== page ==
- Contributed by
- People in story:
- Kathleen Mary Brady, Arthur Frederick Lewis
- Location of story:
- North Africa, Italy and Germany
- Background to story:
- Article ID:
- Contributed on:
- 21 June 2005
This story was submitted to the People's War site by Alison Tebbutt of the Derby Action Desk Team on behalf of Kathleen Brady and has been added to the site with her permission. The author fully understands the site's terms and conditions.
Dad was born in Leicester in 1919. He joined the Army in November 1939 just before his call up papers arrived. He joined the Leicestershire Tigers Regiment and his Army number was 4860485. He was posted overseas in February 1940 and went to North Africa, to fight with the 8th Army in the desert. He was on patrol in November 1941 when he came across a lone Italian soldier. Neither of them knew what to do. Other Italian soldiers began arriving and Dad was taken prisoner. He was taken to an Italian transit camp. Known as Campo PG 52 at Chiavari. It was from here that his mother received official notification of his capture. His P.O.W. number was 7007. He hated it there. Everyone traded for luxuries with cigarettes, but Dad's Red Cross parcels didn't have any in them. It was later confirmed that the organiser of the parcels in Leicester had been taking them out and keeping them. At the end of the war the general public found out and tried to hang him, but they were stopped and the man was sent to prison.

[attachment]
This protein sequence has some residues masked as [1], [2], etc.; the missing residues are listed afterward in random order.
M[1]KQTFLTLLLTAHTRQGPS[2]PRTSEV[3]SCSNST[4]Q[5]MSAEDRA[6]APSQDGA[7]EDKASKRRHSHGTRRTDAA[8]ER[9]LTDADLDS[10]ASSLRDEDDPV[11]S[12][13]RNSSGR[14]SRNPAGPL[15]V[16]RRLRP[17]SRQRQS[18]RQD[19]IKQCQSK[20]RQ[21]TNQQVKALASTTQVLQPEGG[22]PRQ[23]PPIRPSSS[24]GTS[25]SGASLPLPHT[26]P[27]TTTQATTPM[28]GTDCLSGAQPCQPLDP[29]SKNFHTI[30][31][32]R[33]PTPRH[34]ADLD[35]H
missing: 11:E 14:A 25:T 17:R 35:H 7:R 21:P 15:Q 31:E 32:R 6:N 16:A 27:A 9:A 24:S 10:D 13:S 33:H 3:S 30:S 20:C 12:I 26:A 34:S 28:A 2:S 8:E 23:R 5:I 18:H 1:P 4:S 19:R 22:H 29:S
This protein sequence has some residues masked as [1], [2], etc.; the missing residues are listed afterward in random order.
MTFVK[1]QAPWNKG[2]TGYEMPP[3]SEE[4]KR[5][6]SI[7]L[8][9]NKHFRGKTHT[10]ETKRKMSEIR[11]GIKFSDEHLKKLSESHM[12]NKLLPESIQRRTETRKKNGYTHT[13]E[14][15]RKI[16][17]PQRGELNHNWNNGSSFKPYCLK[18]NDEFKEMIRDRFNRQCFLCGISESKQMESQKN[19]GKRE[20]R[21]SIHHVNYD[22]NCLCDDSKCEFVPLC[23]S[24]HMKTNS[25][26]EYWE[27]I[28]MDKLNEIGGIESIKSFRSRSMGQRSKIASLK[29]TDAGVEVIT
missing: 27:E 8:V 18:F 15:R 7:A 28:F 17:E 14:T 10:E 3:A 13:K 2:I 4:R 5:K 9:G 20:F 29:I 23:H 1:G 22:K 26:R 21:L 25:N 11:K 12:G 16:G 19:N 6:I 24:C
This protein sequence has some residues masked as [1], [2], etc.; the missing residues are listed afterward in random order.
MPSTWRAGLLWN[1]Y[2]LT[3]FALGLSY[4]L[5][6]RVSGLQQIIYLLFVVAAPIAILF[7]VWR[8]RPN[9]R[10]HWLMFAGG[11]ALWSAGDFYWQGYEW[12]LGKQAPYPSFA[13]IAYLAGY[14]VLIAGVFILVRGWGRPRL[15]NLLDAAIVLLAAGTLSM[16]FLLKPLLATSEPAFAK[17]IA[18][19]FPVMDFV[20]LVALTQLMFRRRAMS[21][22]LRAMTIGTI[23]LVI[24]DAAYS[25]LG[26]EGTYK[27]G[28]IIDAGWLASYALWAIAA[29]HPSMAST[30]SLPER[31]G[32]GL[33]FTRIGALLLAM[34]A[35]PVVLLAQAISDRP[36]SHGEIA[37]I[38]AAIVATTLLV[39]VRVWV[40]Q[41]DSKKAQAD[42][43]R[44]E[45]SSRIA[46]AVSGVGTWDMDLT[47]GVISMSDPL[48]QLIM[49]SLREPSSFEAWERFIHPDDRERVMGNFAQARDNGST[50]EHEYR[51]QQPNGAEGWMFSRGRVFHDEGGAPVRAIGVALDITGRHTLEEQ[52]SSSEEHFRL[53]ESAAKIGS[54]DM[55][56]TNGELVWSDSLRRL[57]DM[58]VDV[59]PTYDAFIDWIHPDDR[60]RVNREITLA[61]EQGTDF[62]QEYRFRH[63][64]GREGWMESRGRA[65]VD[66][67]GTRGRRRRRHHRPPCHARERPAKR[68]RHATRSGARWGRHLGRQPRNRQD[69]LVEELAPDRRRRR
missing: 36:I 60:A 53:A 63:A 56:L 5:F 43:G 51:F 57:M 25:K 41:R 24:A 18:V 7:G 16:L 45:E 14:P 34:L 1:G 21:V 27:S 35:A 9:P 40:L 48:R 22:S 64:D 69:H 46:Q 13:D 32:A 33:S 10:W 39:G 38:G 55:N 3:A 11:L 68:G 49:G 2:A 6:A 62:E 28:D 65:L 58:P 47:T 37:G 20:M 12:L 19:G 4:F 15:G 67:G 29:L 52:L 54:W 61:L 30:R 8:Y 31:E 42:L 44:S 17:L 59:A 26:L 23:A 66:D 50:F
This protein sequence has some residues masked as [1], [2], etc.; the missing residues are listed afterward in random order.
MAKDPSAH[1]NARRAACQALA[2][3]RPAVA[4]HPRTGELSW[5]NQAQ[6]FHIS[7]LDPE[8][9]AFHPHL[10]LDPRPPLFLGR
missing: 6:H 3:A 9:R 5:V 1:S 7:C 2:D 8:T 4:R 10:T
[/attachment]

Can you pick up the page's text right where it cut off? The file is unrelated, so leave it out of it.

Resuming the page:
Because Dad didn't have anything to trade he used to get into fights and his punishment was a week in a dog kennel in the middle of the parade ground, with only bread and water as rations. He escaped in September 1943 with the help of partisans, but was captured a month later near the Swiss border. He was taken by train to Stalag V11A Hoosburg before being transferred to Stalag X1B Fallingbostal. Before arriving here, he had to spend Christmas in a cattle truck somewhere in Germany. The prisoners were given no food or water and it was bitterly cold. He arrived in a Stalag X1B on December 29th 1943. It was a huge camp, around 20,000 men. They had to have their hair all shaved off. Dad met some good men at this camp and we have some photographs of them. He remained here until the Americans liberated them in April 1945. He arrived home in Leicester in June 1945. In july 1945 he went on a trip to Blackpool to celebrate VE Day and he got very drunk and climbed a lampost. A group of girls were laughing at him, one of them being Beryl Jessie Mason, who later became his wife. My mum.
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